The genetic stability of the in vitro expanded MSC-CTRL and MSC-SAR was evaluated after the in vitro expansion by both molecular and conventional karyotyping. CGH array analysis did not demonstrate any chromosomal abnormalities or sub-microscopic rearrangements (data not shown). However, CGH arrays cannot detect balanced chromosomal rearrangements, a problem which can be avoided by simultaneously performing a conventional cytogenetic analysis. In this case, conventional karyotyping did not detect macroscopic chromosomal rearrangement but did detect tetraploid cells in both early and late passages of MSC-SAR, as well as in MSC-CTRL cultures (Figure 4). Analysis of 211 metaphase cells obtained from five MSC-SAR lots detected 46 tetraploid cells (22%), while 8 tetraploid cells (18%) were detected within the 45 metaphase cells obtained from two MSC-CTRL lots. We could not identify chromosomal aberrations frequently associated with bone tissue tumors, such as monosomy 13 [33].

Figure 4
figure 4

Karyotype analysis. Q-banding karyotype of representative MSC-SAR tetraploid cells analyzed in accordance with the International System for Human Cytogenetic Nomenclature recommendations.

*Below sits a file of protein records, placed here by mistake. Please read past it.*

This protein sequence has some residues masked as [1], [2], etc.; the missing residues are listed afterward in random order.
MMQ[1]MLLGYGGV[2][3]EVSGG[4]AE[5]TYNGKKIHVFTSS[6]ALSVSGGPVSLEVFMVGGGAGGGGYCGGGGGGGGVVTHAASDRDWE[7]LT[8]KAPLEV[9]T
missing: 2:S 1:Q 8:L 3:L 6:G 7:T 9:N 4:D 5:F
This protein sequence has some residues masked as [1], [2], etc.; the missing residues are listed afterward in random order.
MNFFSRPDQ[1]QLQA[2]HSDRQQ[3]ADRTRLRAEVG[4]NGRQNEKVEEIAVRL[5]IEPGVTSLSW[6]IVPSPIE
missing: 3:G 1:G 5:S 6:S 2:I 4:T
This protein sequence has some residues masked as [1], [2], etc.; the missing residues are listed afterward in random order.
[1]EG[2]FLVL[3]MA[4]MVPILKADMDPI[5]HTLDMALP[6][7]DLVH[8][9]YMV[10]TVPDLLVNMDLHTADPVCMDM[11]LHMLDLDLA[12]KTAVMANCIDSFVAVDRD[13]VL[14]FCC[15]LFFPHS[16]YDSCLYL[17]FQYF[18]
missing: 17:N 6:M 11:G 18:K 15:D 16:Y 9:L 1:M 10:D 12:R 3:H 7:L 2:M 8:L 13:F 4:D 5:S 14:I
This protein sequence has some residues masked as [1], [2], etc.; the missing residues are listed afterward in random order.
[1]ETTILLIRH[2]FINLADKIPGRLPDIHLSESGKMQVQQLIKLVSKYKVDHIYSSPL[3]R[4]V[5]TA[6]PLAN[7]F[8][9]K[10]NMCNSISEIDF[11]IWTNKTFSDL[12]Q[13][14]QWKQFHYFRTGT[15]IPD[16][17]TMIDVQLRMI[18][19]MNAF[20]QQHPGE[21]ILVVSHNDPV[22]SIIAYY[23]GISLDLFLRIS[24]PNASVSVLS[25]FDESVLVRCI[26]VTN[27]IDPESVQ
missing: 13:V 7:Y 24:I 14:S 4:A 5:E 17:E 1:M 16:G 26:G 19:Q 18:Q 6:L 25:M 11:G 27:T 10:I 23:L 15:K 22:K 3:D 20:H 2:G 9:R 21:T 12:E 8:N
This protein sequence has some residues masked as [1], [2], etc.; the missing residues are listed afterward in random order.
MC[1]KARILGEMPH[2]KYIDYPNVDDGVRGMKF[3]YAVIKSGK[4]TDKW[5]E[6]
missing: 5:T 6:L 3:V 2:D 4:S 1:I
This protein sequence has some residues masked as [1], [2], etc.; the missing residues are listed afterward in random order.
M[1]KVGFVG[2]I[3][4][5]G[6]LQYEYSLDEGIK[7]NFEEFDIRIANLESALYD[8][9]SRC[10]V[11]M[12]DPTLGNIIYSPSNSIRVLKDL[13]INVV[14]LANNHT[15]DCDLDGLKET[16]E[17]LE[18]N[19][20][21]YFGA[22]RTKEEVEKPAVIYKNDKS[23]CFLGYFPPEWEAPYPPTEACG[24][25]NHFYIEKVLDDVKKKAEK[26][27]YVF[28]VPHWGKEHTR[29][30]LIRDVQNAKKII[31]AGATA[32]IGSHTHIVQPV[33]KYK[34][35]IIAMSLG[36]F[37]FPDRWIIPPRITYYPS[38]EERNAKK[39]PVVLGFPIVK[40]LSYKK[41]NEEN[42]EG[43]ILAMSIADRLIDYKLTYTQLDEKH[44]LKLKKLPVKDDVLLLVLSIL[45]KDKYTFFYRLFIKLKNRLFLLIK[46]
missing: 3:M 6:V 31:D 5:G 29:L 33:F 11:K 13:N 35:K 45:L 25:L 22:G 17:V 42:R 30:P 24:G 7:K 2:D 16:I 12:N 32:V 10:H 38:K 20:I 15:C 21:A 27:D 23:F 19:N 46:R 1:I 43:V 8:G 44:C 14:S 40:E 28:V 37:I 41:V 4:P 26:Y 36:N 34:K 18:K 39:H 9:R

MSC-SAR have low levels of telomerase activity

To evaluate telomerase activity, we determined the ability of telomerase to synthesize telomeric repeats onto an oligonucleotide substrate in vitro upon the addition of deoxynucleotides (dNTPs). Extended products were subsequently amplified by PCR. Five MSC-CTRL and five MSC-SAR at early (P4) and late (P10) passages were tested. All MSC samples showed a passage-associated decrease of telomerase activity (Figure 5). The mean value in MSC-SAR was 4.96 × 10-5 ± 1.87 × 10-5 attomol/μg protein at P4 (range 3.6–8.5 × 10-5 attomol/μg protein) and 4 × 10-5 ± 1.94 × 10-5 attomol/μg protein at P10 (range 1.21–6.17 × 10-5 attomol/μg protein). The mean telomerase activity in MSC-CTRL cells was 3.48 × 10-5 ± 1.98 × 10-5 attomol/μg protein at P4 (range 3–7.2 × 10-5 attomol/μg protein) and 1.62 × 10-5 ± 2 × 10-5 attomol/μg protein at P10 (range 0.9–3.04 × 10-5 attomol/μg protein).

Figure 5
figure 5

Telomerase activity. Telomerase activity of five MSC-SAR and five MSC-CTRL samples at P4 and P10, as detected by TRAP assay. Results are expressed as means ± standard deviation (n = 5).

MSC-SAR do not have specific DNA sequence alterations